Secondly occupiers will have to extend their search criteria. Indeed a lot of occupiers have done just that. Booth says: “Occupiers with larger requirements of +18,580 sq m ( +200,000 sq ft) are not necessarily homing in on Bristol itself – due to the problems of lack of supply and development opportunities – but over a wider area (150,000 mile radius), principally within the so-called golden triangle of Gloucester to Swindon to Bridgwater. This partly explains the success of these other centres, at the expense of Bristol. For example Bridgwater where Gerber Foods took c. 37,160 sq m (400,000 sq ft) – another example of how a readily available labour supply influenced a property decision – at Express Park; the NHS also took space there. The Gloucester Business Park welcomed Direct Wines, which took around 13,935 sq m (150,000 sq ft). Indeed Tewkesbury has also seen an influx of new occupiers and to the east Swindon has seen a resurgence over the past 12 months.
Although there is little space available there is a strong demand for buildings; this in itself is likely to push up rents in some areas and on some buildings. Paul Hobbs of GVA Grimley says: “A lot of existing [buildings]are rapidly becoming limited especially those over 1,858 sq m (20,000 sq ft) in this region – the £21.53 – £32.23 per sq m (£2/£3 per sq ft) rent is starting to become a rare commodity.”
But as the local authority in Bristol is focusing on keeping sheds in Severnside rents are likely to fall here – it can be a very confusing market.
There is a hive of activity in this area, says Booth. The arrival of Gazeley and Rosemound, together with St Modwen, Redrow and Burford, all promise large-scale speculative development in the not too distant future. Planning is awaited for a variety of warehouse units ranging from 27,870 – 46,450 sq m (300,000 to 500,000 sq ft).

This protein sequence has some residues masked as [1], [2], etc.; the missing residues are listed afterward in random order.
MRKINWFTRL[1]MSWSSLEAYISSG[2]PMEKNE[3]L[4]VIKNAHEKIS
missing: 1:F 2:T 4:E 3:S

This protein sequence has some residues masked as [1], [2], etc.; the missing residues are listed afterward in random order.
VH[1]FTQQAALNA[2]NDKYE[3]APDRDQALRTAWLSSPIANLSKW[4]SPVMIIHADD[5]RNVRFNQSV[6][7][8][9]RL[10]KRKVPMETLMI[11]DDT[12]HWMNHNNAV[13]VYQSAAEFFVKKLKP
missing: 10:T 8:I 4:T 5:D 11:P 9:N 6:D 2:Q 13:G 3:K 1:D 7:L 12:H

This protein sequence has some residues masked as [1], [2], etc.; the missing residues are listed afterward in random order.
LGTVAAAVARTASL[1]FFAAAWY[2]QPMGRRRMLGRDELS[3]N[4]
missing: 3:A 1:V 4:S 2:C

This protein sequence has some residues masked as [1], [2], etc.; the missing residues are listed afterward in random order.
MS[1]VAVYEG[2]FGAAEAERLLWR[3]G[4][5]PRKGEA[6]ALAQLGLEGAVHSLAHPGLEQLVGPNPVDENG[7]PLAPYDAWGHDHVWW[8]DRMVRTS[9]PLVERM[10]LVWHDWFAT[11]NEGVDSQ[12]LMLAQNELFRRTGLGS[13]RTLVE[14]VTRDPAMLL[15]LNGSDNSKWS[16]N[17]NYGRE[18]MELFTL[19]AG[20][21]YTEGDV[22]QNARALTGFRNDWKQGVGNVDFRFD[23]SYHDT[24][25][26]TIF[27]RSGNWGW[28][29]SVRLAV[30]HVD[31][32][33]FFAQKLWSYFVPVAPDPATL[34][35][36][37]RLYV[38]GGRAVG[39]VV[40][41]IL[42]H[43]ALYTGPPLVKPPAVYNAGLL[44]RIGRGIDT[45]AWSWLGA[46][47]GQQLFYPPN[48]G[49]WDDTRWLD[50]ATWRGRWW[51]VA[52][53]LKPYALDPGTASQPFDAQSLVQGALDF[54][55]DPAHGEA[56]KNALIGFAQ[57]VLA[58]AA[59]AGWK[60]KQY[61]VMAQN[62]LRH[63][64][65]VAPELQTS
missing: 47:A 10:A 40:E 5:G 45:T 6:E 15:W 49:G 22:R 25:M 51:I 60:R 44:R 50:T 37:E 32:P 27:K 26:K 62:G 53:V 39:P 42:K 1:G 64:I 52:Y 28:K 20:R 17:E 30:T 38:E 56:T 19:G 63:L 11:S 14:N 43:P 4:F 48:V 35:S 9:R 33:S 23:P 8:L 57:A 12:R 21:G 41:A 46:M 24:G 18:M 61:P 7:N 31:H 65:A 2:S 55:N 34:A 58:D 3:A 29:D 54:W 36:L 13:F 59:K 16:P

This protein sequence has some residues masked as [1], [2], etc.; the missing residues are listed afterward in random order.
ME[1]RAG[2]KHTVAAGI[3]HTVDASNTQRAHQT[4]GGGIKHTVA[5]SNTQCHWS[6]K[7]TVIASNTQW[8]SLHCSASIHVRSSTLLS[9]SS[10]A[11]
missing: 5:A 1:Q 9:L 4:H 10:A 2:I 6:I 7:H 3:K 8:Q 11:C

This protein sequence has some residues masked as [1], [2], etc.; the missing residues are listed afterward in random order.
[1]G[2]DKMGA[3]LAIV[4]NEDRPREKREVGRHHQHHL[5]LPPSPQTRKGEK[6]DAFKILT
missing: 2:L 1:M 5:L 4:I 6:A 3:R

Hobbs says that there are four competing big shed schemes within this area – Cabot Park, RD Park, G.Park, and Access 18. Each project could stand a unit in excess of 18,580 sq m (200,000 sq ft) and in the case of Cabot and RD Park over 69,675 sq m (750,000 sq ft).
Rosemound, which owns RD Park, purchased 22.26ha (55-acres) on a plot within Burford’s Cabot Park known as Merebank. It has applied for 120,770 sq m (1.3 million sq ft) scheme, which would include a single building totalling 74,320 sq m (800,000 sq ft). Both Gazeley, with its G.Park, and Rosemound are planning to bring forward speculative buildings of more than 27,870 sq m (300,000 sq ft).
Indeed, it is thought that a move by Superdrug to take a 1,858 sq m (20,000 sq ft) unit at Rosemound’s RD Park will jump start a speculative building here. There is certainly a planning application in the pipeline. However, until the deal can be firmed up, no one in the know is saying anything.
At Burford’s Cabot Park there is 26.3ha (65 acres) left; the developer is focusing on land sales for development and is quoting £741,300 per ha (£300,000 an acre). It is important to point out that “oven-ready” sites such as these are going for a premium as land becomes scarcer explains Hobbs.
Rob Russell of DTZ Debenham Tie Leung says that Gazeley is awaiting planning permission for two units at G.Park Bristol, a 22.26ha (55-acre) site it acquired from Redrow at Western Approach last year. The buildings are expected to total 31,586 sq m (340,000 sq ft) and a 46,450 sq m (500,000 sq ft) unit. “Gazeley is still deliberating what they will speculatively build and there is no doubt that they will spec.”
“There is demand in the market from distribution companies for RDCs of this size and we are witnessing strong demand for units of 9,290 sq m (100,000 sq ft) plus. The past five years have been very quiet and no one has speculatively built anything over 9,290 sq m (100,000 sq ft).”
In other centres there has been more activity. Swindon boasts one of the regions biggest speculative warehouses ProLogis’ 27,870 sq m (300,000 sq ft) unit at South Marston.